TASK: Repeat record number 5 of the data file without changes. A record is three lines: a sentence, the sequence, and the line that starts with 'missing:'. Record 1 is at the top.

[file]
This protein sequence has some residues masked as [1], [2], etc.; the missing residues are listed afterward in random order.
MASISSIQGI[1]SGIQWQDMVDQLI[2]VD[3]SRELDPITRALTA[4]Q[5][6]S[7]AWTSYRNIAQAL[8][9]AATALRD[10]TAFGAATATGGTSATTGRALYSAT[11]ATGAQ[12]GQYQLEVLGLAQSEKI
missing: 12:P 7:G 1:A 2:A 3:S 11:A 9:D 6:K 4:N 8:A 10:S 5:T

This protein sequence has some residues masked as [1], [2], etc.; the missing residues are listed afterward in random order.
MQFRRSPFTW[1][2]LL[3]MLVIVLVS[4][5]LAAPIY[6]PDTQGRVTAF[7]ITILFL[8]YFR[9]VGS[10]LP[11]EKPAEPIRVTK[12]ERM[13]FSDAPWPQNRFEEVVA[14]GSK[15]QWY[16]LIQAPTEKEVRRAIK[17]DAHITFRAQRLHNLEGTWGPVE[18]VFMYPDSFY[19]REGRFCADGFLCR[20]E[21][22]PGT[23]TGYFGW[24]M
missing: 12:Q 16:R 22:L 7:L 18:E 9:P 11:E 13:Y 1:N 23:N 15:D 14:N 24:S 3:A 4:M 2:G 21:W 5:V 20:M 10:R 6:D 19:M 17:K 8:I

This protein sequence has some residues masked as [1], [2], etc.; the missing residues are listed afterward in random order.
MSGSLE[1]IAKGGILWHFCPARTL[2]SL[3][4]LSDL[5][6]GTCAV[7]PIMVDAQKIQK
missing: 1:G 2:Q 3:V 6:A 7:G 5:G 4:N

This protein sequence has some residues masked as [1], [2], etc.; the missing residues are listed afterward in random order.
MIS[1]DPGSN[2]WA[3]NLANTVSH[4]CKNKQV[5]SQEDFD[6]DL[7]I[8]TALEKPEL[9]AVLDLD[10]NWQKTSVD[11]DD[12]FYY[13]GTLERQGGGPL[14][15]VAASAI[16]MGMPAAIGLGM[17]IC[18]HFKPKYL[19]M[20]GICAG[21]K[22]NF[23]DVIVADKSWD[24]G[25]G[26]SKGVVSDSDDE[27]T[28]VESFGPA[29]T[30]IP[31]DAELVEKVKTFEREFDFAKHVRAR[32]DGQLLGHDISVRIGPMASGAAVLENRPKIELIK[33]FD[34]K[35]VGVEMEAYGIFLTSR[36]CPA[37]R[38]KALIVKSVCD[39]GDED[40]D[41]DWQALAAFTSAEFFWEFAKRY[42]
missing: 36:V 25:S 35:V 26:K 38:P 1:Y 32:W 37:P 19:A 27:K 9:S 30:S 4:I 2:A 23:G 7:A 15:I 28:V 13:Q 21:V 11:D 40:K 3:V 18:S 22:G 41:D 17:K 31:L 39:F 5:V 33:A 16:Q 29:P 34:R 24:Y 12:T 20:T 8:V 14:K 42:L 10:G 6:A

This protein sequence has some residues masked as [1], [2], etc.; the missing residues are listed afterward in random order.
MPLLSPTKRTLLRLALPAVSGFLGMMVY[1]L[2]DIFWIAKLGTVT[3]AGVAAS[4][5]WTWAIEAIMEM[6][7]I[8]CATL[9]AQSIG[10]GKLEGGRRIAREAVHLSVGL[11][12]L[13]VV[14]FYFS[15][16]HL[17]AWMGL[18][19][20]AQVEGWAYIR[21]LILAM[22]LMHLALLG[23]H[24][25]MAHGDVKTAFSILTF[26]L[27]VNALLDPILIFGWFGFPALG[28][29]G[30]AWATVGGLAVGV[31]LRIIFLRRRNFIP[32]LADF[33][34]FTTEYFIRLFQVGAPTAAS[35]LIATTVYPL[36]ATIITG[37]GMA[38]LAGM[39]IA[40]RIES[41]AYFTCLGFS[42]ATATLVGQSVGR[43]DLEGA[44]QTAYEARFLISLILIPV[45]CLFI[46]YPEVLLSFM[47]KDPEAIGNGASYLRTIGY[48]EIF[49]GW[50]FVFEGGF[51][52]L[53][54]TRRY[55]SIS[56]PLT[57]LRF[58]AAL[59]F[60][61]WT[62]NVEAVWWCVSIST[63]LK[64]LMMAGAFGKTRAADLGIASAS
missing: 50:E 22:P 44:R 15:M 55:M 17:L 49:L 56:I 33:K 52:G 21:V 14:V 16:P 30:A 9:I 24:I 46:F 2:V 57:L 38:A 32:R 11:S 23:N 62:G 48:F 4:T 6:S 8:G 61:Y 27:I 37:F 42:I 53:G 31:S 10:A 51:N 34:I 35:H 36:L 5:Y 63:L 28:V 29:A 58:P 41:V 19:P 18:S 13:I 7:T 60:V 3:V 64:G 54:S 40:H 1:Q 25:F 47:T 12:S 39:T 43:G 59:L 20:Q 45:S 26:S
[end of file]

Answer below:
This protein sequence has some residues masked as [1], [2], etc.; the missing residues are listed afterward in random order.
MPLLSPTKRTLLRLALPAVSGFLGMMVY[1]L[2]DIFWIAKLGTVT[3]AGVAAS[4][5]WTWAIEAIMEM[6][7]I[8]CATL[9]AQSIG[10]GKLEGGRRIAREAVHLSVGL[11][12]L[13]VV[14]FYFS[15][16]HL[17]AWMGL[18][19][20]AQVEGWAYIR[21]LILAM[22]LMHLALLG[23]H[24][25]MAHGDVKTAFSILTF[26]L[27]VNALLDPILIFGWFGFPALG[28][29]G[30]AWATVGGLAVGV[31]LRIIFLRRRNFIP[32]LADF[33][34]FTTEYFIRLFQVGAPTAAS[35]LIATTVYPL[36]ATIITG[37]GMA[38]LAGM[39]IA[40]RIES[41]AYFTCLGFS[42]ATATLVGQSVGR[43]DLEGA[44]QTAYEARFLISLILIPV[45]CLFI[46]YPEVLLSFM[47]KDPEAIGNGASYLRTIGY[48]EIF[49]GW[50]FVFEGGF[51][52]L[53][54]TRRY[55]SIS[56]PLT[57]LRF[58]AAL[59]F[60][61]WT[62]NVEAVWWCVSIST[63]LK[64]LMMAGAFGKTRAADLGIASAS
missing: 50:E 22:P 44:R 15:M 55:M 17:L 49:L 56:I 33:K 52:G 21:V 14:V 16:P 30:A 9:I 24:I 46:F 2:V 57:L 38:A 32:R 11:S 23:N 62:G 48:F 4:T 6:S 8:G 61:Y 27:I 37:F 42:I 53:G 31:S 10:A 51:N 34:I 35:H 36:L 5:Y 63:L 28:V 29:A 58:P 41:V 19:P 18:S 13:I 7:T 60:V 3:V 64:G 54:S 40:H 1:Q 25:F 47:T 12:S 39:T 43:G 59:L 20:Q 45:S 26:S